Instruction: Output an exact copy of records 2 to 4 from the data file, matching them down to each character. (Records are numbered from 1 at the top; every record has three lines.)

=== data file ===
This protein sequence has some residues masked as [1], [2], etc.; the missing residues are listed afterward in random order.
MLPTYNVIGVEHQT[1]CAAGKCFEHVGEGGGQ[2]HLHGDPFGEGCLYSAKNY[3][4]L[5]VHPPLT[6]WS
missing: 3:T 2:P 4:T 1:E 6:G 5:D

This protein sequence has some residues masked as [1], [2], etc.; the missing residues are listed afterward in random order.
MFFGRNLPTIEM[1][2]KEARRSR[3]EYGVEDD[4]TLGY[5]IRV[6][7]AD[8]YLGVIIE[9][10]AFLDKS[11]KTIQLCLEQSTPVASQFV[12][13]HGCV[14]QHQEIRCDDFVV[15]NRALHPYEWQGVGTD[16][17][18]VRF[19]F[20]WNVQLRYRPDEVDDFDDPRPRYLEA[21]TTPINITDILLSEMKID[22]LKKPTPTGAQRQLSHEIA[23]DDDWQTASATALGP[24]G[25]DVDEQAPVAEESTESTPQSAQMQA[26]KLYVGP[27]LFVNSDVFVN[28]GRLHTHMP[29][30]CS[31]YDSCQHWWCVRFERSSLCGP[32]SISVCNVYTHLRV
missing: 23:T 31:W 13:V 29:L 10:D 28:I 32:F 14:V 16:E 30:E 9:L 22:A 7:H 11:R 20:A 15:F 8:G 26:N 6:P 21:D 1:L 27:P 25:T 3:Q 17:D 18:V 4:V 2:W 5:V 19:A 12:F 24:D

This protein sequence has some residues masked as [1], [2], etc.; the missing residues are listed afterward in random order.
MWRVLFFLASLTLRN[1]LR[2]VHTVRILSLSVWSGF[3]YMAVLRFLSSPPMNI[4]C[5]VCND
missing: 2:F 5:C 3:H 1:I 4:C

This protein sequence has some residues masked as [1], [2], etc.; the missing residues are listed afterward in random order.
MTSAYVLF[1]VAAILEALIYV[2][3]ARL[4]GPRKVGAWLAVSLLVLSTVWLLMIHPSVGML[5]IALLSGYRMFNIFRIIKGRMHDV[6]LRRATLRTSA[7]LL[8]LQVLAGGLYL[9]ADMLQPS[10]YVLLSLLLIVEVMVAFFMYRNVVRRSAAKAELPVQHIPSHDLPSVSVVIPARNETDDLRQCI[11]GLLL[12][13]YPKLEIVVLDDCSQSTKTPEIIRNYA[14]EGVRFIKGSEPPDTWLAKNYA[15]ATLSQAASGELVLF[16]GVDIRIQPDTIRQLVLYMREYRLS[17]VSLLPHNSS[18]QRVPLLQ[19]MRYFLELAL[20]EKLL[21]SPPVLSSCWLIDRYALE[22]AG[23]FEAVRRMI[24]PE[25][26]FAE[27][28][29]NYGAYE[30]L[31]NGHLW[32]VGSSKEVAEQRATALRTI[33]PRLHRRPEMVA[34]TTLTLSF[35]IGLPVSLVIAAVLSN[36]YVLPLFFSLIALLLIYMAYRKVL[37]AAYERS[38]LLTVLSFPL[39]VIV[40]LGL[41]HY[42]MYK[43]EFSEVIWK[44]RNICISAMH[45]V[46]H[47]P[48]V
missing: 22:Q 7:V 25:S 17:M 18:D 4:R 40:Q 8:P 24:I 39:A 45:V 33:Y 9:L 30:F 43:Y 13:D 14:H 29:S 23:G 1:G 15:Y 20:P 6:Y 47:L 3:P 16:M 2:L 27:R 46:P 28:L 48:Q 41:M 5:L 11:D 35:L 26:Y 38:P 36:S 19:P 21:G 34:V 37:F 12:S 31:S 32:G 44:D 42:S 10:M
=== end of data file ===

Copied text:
This protein sequence has some residues masked as [1], [2], etc.; the missing residues are listed afterward in random order.
MFFGRNLPTIEM[1][2]KEARRSR[3]EYGVEDD[4]TLGY[5]IRV[6][7]AD[8]YLGVIIE[9][10]AFLDKS[11]KTIQLCLEQSTPVASQFV[12][13]HGCV[14]QHQEIRCDDFVV[15]NRALHPYEWQGVGTD[16][17][18]VRF[19]F[20]WNVQLRYRPDEVDDFDDPRPRYLEA[21]TTPINITDILLSEMKID[22]LKKPTPTGAQRQLSHEIA[23]DDDWQTASATALGP[24]G[25]DVDEQAPVAEESTESTPQSAQMQA[26]KLYVGP[27]LFVNSDVFVN[28]GRLHTHMP[29][30]CS[31]YDSCQHWWCVRFERSSLCGP[32]SISVCNVYTHLRV
missing: 23:T 31:W 13:V 29:L 10:D 28:I 32:F 14:V 16:E 30:E 9:L 22:A 7:H 11:R 20:A 15:F 8:G 26:N 6:P 21:D 1:L 27:P 25:T 3:Q 17:D 18:V 4:V 2:W 5:V 19:A 12:F 24:D

This protein sequence has some residues masked as [1], [2], etc.; the missing residues are listed afterward in random order.
MWRVLFFLASLTLRN[1]LR[2]VHTVRILSLSVWSGF[3]YMAVLRFLSSPPMNI[4]C[5]VCND
missing: 2:F 5:C 3:H 1:I 4:C

This protein sequence has some residues masked as [1], [2], etc.; the missing residues are listed afterward in random order.
MTSAYVLF[1]VAAILEALIYV[2][3]ARL[4]GPRKVGAWLAVSLLVLSTVWLLMIHPSVGML[5]IALLSGYRMFNIFRIIKGRMHDV[6]LRRATLRTSA[7]LL[8]LQVLAGGLYL[9]ADMLQPS[10]YVLLSLLLIVEVMVAFFMYRNVVRRSAAKAELPVQHIPSHDLPSVSVVIPARNETDDLRQCI[11]GLLL[12][13]YPKLEIVVLDDCSQSTKTPEIIRNYA[14]EGVRFIKGSEPPDTWLAKNYA[15]ATLSQAASGELVLF[16]GVDIRIQPDTIRQLVLYMREYRLS[17]VSLLPHNSS[18]QRVPLLQ[19]MRYFLELAL[20]EKLL[21]SPPVLSSCWLIDRYALE[22]AG[23]FEAVRRMI[24]PE[25][26]FAE[27][28][29]NYGAYE[30]L[31]NGHLW[32]VGSSKEVAEQRATALRTI[33]PRLHRRPEMVA[34]TTLTLSF[35]IGLPVSLVIAAVLSN[36]YVLPLFFSLIALLLIYMAYRKVL[37]AAYERS[38]LLTVLSFPL[39]VIV[40]LGL[41]HY[42]MYK[43]EFSEVIWK[44]RNICISAMH[45]V[46]H[47]P[48]V
missing: 22:Q 7:V 25:S 17:M 18:D 4:R 40:Q 8:P 24:I 39:A 45:V 33:Y 9:L 30:F 43:Y 13:D 14:H 29:S 23:G 1:G 15:Y 20:P 6:Y 47:L 3:P 16:M 2:L 27:R 46:P 28:L 48:Q 41:M 5:L 11:D 35:L 26:Y 38:P 36:S 19:P 21:G 34:V 37:F 12:S 31:S 32:G 44:D 42:S 10:M